It was, on the face of it, a surprise when, on 28 August, both China and India publicly announced that an agreement had been reached between t he two countries, under the terms of which the latter was withdrawing its forces thereby ending a potentially dangerous eight week stand-off in Dokalam (aka Doklam and, in Mandarin, Donglang). As I reported on 11 August, up to t his point it had not been at all clear how and when the tensions would be defused; indeed, the expectation had been that the situation could drag on for weeks, at the risk of deteriorating further.
Although China seemed initially to be claiming ‘victory’ (at least in the press), it has since toned down its rhetoric somewhat; and, as has subsequently become apparent, both sides have withdrawn “personnel and equipment” in what Indian officials have described as “expeditious disengagement” in what Indian officials - certainly more diplomatically and possibly more accurately - have described as a "draw".
A timely step back
I surely agree that the step back was "expeditious", not least as regards timeliness in that Indian Prime Minister Narendra Modi is due to arrive in China this coming weekend for the BRICS summit in Xiamen on 3- 5 September. No leader wants a summit to be marred by bilateral tensions, especially the host. Chinese President Xi Jinping will be no exception given his prime focus on ensuring a smooth passage to, and (from his perspective) successful outcomes from, the 19th Congress of the Communist Party of China (CPC) due to be held in October (or, possibly, November). Hosting a successful BRICS summit is part and parcel of burnishing his credentials as China’s “core leader”.
This, in turn, begs the question as to what concessions China may have made to reach an agreement with India which has allowed both parties to step back. Unfortunately, the details of whatever has been agreed are still not generally known. But we can reasonably surmise that they may well include China’s pulling back from its proposed road construction, the prevention of which was the driver behind India’s intervention. I agree entirely with commentators who have drawn a parallel between the proposed Dokalam road and China’s island building in the South China Sea, ie that the latter is another example of China looking to establish ‘facts on the ground’ in support of historic but controversial territorial claims. Certainly, India will not be alone in continuing to monitor the situation there very closely.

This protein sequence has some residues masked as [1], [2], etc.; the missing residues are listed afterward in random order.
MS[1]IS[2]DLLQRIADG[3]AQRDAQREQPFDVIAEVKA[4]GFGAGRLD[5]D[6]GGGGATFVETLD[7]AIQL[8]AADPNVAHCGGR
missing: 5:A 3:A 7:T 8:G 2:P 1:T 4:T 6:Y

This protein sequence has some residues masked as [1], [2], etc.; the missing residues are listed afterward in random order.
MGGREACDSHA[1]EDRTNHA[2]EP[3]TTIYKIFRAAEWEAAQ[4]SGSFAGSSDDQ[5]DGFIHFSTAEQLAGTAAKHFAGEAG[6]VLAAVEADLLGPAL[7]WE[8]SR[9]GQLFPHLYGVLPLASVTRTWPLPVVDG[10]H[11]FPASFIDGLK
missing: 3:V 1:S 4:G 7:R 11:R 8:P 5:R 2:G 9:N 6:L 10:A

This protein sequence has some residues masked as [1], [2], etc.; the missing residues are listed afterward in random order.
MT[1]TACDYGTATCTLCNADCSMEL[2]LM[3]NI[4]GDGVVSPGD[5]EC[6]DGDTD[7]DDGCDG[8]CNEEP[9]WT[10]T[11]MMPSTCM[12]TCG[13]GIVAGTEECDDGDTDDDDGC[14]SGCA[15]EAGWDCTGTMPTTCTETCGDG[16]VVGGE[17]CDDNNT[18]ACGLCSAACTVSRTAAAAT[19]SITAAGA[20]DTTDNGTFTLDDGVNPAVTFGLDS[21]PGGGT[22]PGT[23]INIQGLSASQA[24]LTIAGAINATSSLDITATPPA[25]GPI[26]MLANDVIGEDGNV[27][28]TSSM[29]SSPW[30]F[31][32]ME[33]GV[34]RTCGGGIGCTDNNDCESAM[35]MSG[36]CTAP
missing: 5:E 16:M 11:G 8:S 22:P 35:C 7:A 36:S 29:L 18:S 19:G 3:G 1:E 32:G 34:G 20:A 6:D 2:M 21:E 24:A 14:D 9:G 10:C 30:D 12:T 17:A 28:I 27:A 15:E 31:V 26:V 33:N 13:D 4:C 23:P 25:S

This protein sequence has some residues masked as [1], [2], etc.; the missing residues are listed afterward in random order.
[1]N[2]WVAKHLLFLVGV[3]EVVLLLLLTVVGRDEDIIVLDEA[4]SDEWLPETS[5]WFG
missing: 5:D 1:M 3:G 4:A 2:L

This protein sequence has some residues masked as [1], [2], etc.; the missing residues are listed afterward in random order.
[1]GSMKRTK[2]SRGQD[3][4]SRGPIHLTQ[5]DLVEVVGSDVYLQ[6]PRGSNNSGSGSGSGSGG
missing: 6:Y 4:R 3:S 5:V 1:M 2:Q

What is also not clear is the extent to which Bhutan — on whose territory the confrontation was actually taking place — was actively engaged in the behind-the-scenes diplomacy which India has credited for a deal being struck. But what is known is that the Bhutanese authorities welcomed the end of the stand-off; and that they have called on China to abide by bilateral accords struck in 1988 and 1998 to the effect that both Beijing and Thimphu would respect the boundary between them as of 1959 until such time as there is a comprehensive agreement on disputed borders.
Is a "draw" in fact a win-win?
Thus, Xi Jinping is in a position to present this week’s deal as China respecting existing agreements with Bhutan while standing up to Indian “trespassing” and asserting Chinese sovereignty claims.
For Mr Modi promoting a positive ‘spin’ for India may be a little more difficult. But, overall, there is likely to be more of a sense of relief in New Delhi than anything given long memories of the last time China and India were involved in serious conflict over disputed borders back in 1962 and China’s military superiority today. Nevertheless, if China were to press ahead with building its proposed road in Dokalam, it would be very hard indeed for India not to respond again by trying to prevent this from happening given the road’s potential strategic significance.
Bigger fish to fry?
All this being said, it is important to keep in mind that, with no disrespect to Bhutan, the dispute in Dokalam is relatively small beer compared to New Delhi’s concern over increasing Chinese engagement with and in Pakistan. Even before last week’s announcement by President Donald Trump of a "new" US strategy for South Asia, which included a pretty hard line on Pakistan especially considering how close an American ally it has been historically and how dependent the US remains on it for supply lines into Afghanistan, Islamabad had been moving closer to Beijing for some years now. And it is in line to be a major beneficiary from Xi Jinping’s flagship “Belt and Road” project to the tune of investments in infrastructure worth at least USD50bn. It is hardly surprising, therefore, that Pakistan has reacted to Mr Trump’s announcement by immediately cancelling three high level bilateral meetings with the US, as a senior foreign ministry official in Islamabad made it clear (to the Financial Times — subscriber access only) that his country “in this hour of need once again, we have China standing firmly with us…”. And it is equally unsurprising that India sees “Belt and Road” as an essential ly geopolitical as well as economic project (in which it is far from alone) and is accordingly concerned about its implications.